Concepts of Computation
Discrete mathematics, mathematical logic and algorithms form the underlying language of computer hardware and software. Digital computers are machines literally built out of memory and logic (logical gates). The same elements appear in all programming languages; hence the importance of this knowledge for understanding information technology. In this module we introduce these areas. The focus will be not just on the technical aspects but also on how these abstract concepts manifest themselves in reality.
To provide students with the basic mathematical and algorithmic tools of Computer Science.
- Numbers from the digital computer point of view (Binary, Hexadecimal, 2s Complement, Floating Point, Integers)
- Binary Logic and Boolean Circuits
- Sets and the universal and existential quantifiers
- O–notation and the important complexity classes
- Pattern matching and sorting
- Binary search
- Graph algorithms such as Breadth First Search, Depth First Search, Dijkstra’s algorithm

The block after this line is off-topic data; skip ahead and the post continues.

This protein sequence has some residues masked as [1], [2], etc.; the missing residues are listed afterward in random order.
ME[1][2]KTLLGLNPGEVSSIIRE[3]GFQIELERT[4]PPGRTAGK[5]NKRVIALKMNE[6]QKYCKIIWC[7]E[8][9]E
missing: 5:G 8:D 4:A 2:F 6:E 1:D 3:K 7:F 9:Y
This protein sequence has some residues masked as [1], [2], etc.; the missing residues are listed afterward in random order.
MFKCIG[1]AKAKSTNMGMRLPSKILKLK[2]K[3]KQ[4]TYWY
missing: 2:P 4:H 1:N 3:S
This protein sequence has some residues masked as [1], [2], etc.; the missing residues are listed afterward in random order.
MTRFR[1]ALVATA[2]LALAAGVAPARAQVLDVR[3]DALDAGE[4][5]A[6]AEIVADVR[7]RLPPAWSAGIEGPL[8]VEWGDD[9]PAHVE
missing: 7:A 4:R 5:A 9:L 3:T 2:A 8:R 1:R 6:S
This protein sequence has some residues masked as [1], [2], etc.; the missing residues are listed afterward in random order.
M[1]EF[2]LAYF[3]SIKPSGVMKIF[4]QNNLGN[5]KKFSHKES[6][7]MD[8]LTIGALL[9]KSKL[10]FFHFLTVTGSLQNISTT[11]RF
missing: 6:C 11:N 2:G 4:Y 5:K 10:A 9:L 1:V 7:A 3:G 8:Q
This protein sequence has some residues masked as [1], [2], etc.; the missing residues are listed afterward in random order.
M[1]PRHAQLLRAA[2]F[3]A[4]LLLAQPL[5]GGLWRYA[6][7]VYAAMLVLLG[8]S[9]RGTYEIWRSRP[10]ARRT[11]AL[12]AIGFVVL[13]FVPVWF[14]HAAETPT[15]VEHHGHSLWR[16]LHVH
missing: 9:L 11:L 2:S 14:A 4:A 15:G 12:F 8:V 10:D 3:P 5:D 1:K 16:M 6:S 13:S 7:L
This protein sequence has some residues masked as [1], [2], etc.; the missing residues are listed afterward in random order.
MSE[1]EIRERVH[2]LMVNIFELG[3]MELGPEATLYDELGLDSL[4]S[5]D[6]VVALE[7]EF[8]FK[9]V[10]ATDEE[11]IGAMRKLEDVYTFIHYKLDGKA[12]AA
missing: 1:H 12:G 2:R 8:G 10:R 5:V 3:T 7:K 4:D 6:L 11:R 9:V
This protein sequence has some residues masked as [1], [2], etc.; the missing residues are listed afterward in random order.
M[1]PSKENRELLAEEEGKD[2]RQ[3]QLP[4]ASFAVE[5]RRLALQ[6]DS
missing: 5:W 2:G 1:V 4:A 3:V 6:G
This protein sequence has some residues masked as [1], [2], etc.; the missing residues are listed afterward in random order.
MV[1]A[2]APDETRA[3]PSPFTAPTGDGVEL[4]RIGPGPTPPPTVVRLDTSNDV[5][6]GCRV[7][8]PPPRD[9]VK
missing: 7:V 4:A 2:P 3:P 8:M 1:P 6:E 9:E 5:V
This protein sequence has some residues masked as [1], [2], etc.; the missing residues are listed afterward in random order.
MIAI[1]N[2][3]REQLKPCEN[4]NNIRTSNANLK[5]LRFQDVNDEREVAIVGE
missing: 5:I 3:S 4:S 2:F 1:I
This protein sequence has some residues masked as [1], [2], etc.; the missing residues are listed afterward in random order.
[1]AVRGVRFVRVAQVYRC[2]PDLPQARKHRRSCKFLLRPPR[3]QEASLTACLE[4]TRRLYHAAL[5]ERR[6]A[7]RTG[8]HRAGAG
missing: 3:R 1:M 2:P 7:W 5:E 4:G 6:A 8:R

- State machines and regular expressions
- Basic probability
Timetables, locations and term dates
Programme specific timetables are listed in the handbooks available for each programme. Please consult the relevant programme page.
- Term dates and holiday closing
- Timetable listing modules by term and day of the week
- Timetable and venue information for the week ahead
Enrolled students can find their personal teaching timetable and the location of classes on their My Birkbeck profile.
5 Moodle quizzes. Each quiz will cover the material of up to three sessions. The quizzes will be on Moodle and hence automatically checked. This will ensure feedback immediately after the deadline.
By 2-hour written examination and quizzes, weighted at 90% and 10% respectively.
David Makinson, Sets, Logic and Maths for Computing. 2012, Springer
Seymour Lipschutz, Marc Lipson. Schaum's Outline of Discrete Mathematics. 3rd ed 2009